Rainey quotes Jaron Lanier, a computer programmer, UC Berkeley scholar and onetime champion of the Internet “freebie culture”:

The dominant tech culture says everyone should just give away their content and their expertise… Then they are supposed to make money later through personal appearances, or selling T-shirts or whatever. That doesn’t really help the photographer or the graphic artist who is trying to make a living right now.

Not all fields are affected the same way and talented freelancers, armed with established business networks and portfolios, are still managing to eke out a living, but I wouldn’t want to be just staring out just now – not in THIS market.

Rainey concludes that the underlying rise “good enough” within all aspects of our society may be the worst aspect of this trend.

The chief executive of one of America’s biggest newspaper chains told me a couple of years ago he feared readers would accept this “culture of good enough” as much as anything, not noticing the difference between blog slop and thoroughly vetted news and analysis.

I disagree. The cheap copywriter or designer in India will never replace a professional who can walk up to your doorstep and learn your business. I can name entrepreneurs who have taken that route and wound up replacing almost everything. Maybe “good enough” is fine for the concept business short on funding. But entrepreneurs who are serious about their success don’t cut corners on their communications. 

Since 2007, I’ve seen a total collapse of traditional freelance work for writers. There are so many of us (especially writers), and with outsourcing so strong, there are so few jobs left.

I’ve rediscovered specialization. I have developed a few specialty niches for myself – the ‘one-man-show’, pre-IPO projects, funded startups, packaged services – and they’ve helped. I’m even going after the accredited public relations (APR) designation to bolster my credentials.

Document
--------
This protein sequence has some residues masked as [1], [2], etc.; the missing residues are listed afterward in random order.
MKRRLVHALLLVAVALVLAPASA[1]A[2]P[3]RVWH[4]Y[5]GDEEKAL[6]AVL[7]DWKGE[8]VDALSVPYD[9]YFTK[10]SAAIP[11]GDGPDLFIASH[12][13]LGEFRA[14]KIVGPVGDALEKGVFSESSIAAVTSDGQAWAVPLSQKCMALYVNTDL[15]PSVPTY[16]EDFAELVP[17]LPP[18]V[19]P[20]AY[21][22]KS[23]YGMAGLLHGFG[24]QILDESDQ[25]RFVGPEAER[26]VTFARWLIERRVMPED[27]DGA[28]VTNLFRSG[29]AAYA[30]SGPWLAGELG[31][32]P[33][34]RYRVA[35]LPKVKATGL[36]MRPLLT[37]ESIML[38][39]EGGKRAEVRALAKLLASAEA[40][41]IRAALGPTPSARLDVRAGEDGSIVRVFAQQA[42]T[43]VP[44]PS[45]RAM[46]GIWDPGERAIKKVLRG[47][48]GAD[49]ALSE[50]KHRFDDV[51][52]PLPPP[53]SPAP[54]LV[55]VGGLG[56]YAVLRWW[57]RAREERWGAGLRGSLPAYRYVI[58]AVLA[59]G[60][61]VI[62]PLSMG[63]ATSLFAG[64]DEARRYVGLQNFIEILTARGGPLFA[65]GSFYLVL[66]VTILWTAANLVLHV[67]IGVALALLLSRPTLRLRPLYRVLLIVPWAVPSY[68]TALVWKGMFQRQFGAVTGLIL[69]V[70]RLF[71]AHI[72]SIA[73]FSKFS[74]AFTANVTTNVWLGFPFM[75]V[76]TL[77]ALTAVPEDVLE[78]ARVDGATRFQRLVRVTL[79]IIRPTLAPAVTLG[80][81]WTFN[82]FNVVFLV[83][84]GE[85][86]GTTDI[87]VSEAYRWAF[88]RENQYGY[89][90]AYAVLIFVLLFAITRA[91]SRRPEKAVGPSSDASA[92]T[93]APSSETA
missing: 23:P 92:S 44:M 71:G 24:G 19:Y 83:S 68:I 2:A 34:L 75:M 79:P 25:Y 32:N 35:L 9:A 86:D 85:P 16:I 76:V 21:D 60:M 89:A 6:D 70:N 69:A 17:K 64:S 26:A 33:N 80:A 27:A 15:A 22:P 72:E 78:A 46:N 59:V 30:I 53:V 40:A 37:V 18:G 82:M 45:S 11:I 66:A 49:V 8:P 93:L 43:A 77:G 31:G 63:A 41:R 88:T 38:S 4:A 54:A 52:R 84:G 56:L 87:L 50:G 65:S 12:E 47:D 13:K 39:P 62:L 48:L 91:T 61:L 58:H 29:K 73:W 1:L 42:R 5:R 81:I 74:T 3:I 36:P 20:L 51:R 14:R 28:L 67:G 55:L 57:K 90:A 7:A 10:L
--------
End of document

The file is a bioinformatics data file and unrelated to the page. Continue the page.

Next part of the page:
The way I see it, here in this free-market world, we have two choices: we can curl up and die or we can adapt. From that point of view, I really do not see how things have really changed all that much. -HP

Source: For photographers and graphic artists, not a pretty picture out there – latimes.com

About: Ray Wyman, Jr is a freelance writer and content creator. Visit LinkedIN or Raywyman.com for more information.

On the quiet, the US is legalising marijuana – Times Online

On the quiet, the US is legalising marijuana – Times Online.

I just read this article and commented elsewhere that the problem with the American “War on Drugs” was that it was more about controlling people than actually trying to control access. The only accomplishment was waste: billions of dollars and millions of lives. At some point, we must stop and seek out better ways to manage the American craving for marijuana.

I have always been a proponent of licensing pot sales and to use the money to fund diversion and vocational development programs for primary and secondary school kids. Others have suggested that taxes from pot sales alone could offer significant funding for health care. The bottom line is that the continued prohibition of this WEED makes about as much sense as the Prohibition of alcohol – and the result has been about the same.

Moreover, it seems unnecessarily cruel to keep this valuable herb away from people who could really benefit from its use. I know that there are people out there who are dubious about the medicinal qualities of marijuana, but I know from personal experience (my brother and my mother) that chemo patients find measurable and sustained relief from their disease and treatments. Several peer-reviewed medical studies seem to also bear this claim out.

Time for a change, folks. -HP

About: Ray Wyman, Jr is a freelance writer and content creator. Visit LinkedIN or Raywyman.com for more information.